Timber Framing at Plymouth Colony

Thanksgiving is less than a week away, and most of us are very much engrossed in planning for the holiday. And while most of us know the story of the Pilgrims’ journey to Plymouth and the first Thanksgiving the following fall, the details of the months in between may be less well known. Needless to say, shelter was the first priority for the settlers upon their arrival.


The Pilgrims did not arrive in Plymouth until December 21, 1620. This was several months behind schedule, due mostly to delays in leaving Europe due to the condition of their ships. In fact, the original voyage was to consist of two ships, but the Speedwell was so unseaworthy that it was left in England and the Mayflower was sailed alone on the 66-day journey. After finding conditions unsuitable on Cape Cod, they decided to settle at Plymouth.


Mayflower in Plymouth Harbor by William Halsall (1882)

The plan was to start building houses right away, but weather delayed construction until December 23. While they had brought tools and nails and other iron hardware with them, most of the materials were to be found onsite. Timber frame construction was essentially the only method used in construction during Plymouth’s early years. Timber framing allowed structures to be completed rapidly, which was needed in the New England winter. The first structure, a common house, was completed in two weeks.


The First Thanksgiving at Plymouth by Jennie A. Brownscombe, incorrectly depicting a log home structure.

The timber frame supported the house, while smaller wooden studs ran between posts. These studs were used to support the wattle and daub wall construction. The wattle was formed of a woven lattice of wood strips, and it was plastered over with daub, an improvised plaster of soil, clay and straw. This plaster was sanded smooth on the inside, and wooden clapboards were used for exterior siding. Although many of the Pilgrims were used to brick exteriors from England, there is no evidence of brick buildings at Plymouth. At other early English colonies like Jamestown, however, brick buildings were used.

Modern recreation of Plymouth Colony

In the first winter at Plymouth, four common houses were constructed as well as seven private homes. Initially, plans were for nineteen private homes to be constructed the first year. However, the deaths of 45 of the 102 settlers in the first year reduced the demand and labor available for building homes. In the next year, the colony grew to around twenty houses, and on to about thirty houses in 1624. At first the homes had thatched roofs, but shake roofs became common later on.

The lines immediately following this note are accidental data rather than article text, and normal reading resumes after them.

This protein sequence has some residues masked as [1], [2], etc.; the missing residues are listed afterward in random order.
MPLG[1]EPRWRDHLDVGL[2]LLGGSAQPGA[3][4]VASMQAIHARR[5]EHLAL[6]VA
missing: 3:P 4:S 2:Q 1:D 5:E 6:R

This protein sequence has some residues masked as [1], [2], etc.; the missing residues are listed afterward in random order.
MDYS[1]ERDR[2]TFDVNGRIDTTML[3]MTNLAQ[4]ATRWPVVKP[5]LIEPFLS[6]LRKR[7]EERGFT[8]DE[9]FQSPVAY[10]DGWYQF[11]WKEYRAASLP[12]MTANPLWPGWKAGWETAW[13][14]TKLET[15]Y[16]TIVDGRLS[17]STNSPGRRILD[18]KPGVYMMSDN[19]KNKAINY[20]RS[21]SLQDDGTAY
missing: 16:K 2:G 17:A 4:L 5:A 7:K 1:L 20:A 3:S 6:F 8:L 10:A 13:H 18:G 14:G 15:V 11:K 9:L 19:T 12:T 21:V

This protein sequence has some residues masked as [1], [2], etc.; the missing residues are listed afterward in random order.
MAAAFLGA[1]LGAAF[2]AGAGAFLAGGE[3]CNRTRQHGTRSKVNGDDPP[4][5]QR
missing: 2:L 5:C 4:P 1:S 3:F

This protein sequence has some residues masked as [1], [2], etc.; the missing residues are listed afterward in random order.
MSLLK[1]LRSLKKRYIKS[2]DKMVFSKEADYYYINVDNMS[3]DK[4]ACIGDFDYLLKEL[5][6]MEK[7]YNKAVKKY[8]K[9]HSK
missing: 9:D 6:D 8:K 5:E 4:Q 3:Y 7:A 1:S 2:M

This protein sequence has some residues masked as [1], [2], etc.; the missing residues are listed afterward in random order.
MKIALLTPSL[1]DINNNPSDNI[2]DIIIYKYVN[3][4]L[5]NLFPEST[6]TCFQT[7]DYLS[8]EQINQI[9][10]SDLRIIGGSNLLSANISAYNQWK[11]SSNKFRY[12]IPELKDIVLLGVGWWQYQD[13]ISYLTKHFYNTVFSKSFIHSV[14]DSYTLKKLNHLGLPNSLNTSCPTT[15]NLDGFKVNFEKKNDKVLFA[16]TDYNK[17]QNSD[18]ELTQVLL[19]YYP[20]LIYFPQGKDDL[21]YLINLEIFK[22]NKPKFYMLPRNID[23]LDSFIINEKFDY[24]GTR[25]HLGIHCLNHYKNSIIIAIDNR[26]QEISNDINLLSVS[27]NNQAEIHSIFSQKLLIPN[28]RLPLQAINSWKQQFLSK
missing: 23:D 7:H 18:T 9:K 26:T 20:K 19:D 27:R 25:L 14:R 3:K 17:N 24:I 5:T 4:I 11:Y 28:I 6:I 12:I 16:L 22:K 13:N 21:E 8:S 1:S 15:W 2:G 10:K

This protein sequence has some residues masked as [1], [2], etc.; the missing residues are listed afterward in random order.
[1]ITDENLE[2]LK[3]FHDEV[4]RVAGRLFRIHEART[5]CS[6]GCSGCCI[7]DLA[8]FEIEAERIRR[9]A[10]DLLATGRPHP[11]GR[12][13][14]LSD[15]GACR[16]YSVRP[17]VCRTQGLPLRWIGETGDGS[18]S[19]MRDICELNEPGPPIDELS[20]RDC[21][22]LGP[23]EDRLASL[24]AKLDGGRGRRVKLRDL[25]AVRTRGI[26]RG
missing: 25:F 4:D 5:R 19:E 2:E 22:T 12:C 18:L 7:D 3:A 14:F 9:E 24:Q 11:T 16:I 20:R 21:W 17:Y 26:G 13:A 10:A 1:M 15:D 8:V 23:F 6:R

A modern Cape-Cod style Timberpeg

As you can see, timber framing was an important part of American architecture from the earliest days of European settlement. If you wish to continue this tradition by celebrating future Thanksgivings in a timber frame home of your own, please contact us.

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Maintaining Energy Efficiency in the Winter

For the majority of the country, and world for that matter, home heating is much more energy intensive than cooling in the summer months. While we can appreciate insulation keeping a home cool in the summer, it is much more important that it keeps the home warm in winter. Thankfully, once installed insulation products are essentially maintenance-free. While loose insulation may settle over time, this is a concern over time spans of decades. Each fall, however, you should check on the following items to help maintain your homes tight envelope.


A Timberpeg requires only modest maintenance to keep warm through all the winters to come.

Check Doors and Windows

From an insulation standpoint, doors and windows are the weak points compared to walls and ceilings. They start out less insulated than a wall, and with use can become leaky. With doors, the weather stripping that seals the door in its frame can wear out over time. The stripping at the threshold is especially vulnerable, since it sees foot traffic as well. Now is a great time to inspect the weather stripping for any leaks or gaps and replace as necessary.


Good weatherstripping on doors and windows is key to winter energy efficiency.

The weather stripping around windows can also fail over time. Typically, the weather stripping in casement windows is more durable than sash windows, since the sliding action of a sash window is rougher on materials. Reapply stripping as necessary, and replace caulk if it is degraded or chipping. Fixing leaking windows and doors can cut 15 percent or so of your home heating costs.